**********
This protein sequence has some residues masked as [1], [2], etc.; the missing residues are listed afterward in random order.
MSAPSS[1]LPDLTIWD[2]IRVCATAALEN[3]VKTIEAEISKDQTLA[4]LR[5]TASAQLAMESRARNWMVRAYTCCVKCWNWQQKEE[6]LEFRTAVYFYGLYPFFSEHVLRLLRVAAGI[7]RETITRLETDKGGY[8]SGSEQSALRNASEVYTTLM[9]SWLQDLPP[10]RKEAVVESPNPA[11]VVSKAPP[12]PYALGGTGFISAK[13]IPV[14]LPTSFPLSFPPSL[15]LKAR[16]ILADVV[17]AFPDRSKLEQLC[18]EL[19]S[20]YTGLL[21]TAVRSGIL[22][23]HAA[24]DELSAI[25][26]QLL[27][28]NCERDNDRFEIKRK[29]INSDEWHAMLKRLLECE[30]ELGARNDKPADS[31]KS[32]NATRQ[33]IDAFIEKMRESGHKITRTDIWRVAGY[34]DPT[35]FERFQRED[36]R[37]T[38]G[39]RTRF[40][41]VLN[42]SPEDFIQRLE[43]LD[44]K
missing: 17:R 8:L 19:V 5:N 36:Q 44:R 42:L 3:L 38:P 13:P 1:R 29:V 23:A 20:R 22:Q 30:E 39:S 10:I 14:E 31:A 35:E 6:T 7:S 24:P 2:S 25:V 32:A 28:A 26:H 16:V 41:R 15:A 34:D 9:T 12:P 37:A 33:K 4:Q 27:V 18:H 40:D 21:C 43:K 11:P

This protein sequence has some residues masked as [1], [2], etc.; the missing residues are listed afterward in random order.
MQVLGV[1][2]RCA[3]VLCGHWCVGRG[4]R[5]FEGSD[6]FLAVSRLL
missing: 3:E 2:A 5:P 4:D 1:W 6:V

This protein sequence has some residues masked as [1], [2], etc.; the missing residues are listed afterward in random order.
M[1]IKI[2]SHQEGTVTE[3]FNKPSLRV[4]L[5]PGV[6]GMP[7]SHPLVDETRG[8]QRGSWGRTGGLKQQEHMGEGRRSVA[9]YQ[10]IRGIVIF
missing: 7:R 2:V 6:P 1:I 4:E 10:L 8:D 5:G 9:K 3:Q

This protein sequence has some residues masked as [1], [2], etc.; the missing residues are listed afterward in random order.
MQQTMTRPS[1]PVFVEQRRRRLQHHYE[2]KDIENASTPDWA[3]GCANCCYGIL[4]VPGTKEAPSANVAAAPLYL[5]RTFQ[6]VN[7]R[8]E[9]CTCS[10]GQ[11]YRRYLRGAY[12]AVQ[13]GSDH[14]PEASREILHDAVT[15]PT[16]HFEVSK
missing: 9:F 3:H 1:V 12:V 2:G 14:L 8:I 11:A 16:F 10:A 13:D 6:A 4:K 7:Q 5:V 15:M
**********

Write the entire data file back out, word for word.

This protein sequence has some residues masked as [1], [2], etc.; the missing residues are listed afterward in random order.
MSAPSS[1]LPDLTIWD[2]IRVCATAALEN[3]VKTIEAEISKDQTLA[4]LR[5]TASAQLAMESRARNWMVRAYTCCVKCWNWQQKEE[6]LEFRTAVYFYGLYPFFSEHVLRLLRVAAGI[7]RETITRLETDKGGY[8]SGSEQSALRNASEVYTTLM[9]SWLQDLPP[10]RKEAVVESPNPA[11]VVSKAPP[12]PYALGGTGFISAK[13]IPV[14]LPTSFPLSFPPSL[15]LKAR[16]ILADVV[17]AFPDRSKLEQLC[18]EL[19]S[20]YTGLL[21]TAVRSGIL[22][23]HAA[24]DELSAI[25][26]QLL[27][28]NCERDNDRFEIKRK[29]INSDEWHAMLKRLLECE[30]ELGARNDKPADS[31]KS[32]NATRQ[33]IDAFIEKMRESGHKITRTDIWRVAGY[34]DPT[35]FERFQRED[36]R[37]T[38]G[39]RTRF[40][41]VLN[42]SPEDFIQRLE[43]LD[44]K
missing: 17:R 8:L 19:V 5:N 36:Q 44:R 42:L 3:L 38:P 13:P 1:R 29:V 23:A 20:R 22:Q 30:E 39:S 10:I 14:E 31:A 35:E 6:T 7:S 24:P 2:S 25:V 32:A 28:A 26:H 16:V 41:R 15:A 34:D 9:T 12:P 37:A 33:K 4:Q 27:V 18:H 40:D 21:C 43:K 11:P

This protein sequence has some residues masked as [1], [2], etc.; the missing residues are listed afterward in random order.
MQVLGV[1][2]RCA[3]VLCGHWCVGRG[4]R[5]FEGSD[6]FLAVSRLL
missing: 3:E 2:A 5:P 4:D 1:W 6:V

This protein sequence has some residues masked as [1], [2], etc.; the missing residues are listed afterward in random order.
M[1]IKI[2]SHQEGTVTE[3]FNKPSLRV[4]L[5]PGV[6]GMP[7]SHPLVDETRG[8]QRGSWGRTGGLKQQEHMGEGRRSVA[9]YQ[10]IRGIVIF
missing: 7:R 2:V 6:P 1:I 4:E 10:L 8:D 5:G 9:K 3:Q

This protein sequence has some residues masked as [1], [2], etc.; the missing residues are listed afterward in random order.
MQQTMTRPS[1]PVFVEQRRRRLQHHYE[2]KDIENASTPDWA[3]GCANCCYGIL[4]VPGTKEAPSANVAAAPLYL[5]RTFQ[6]VN[7]R[8]E[9]CTCS[10]GQ[11]YRRYLRGAY[12]AVQ[13]GSDH[14]PEASREILHDAVT[15]PT[16]HFEVSK
missing: 9:F 3:H 1:V 12:V 2:G 14:L 8:I 11:A 16:F 10:A 13:D 6:A 4:K 7:Q 5:V 15:M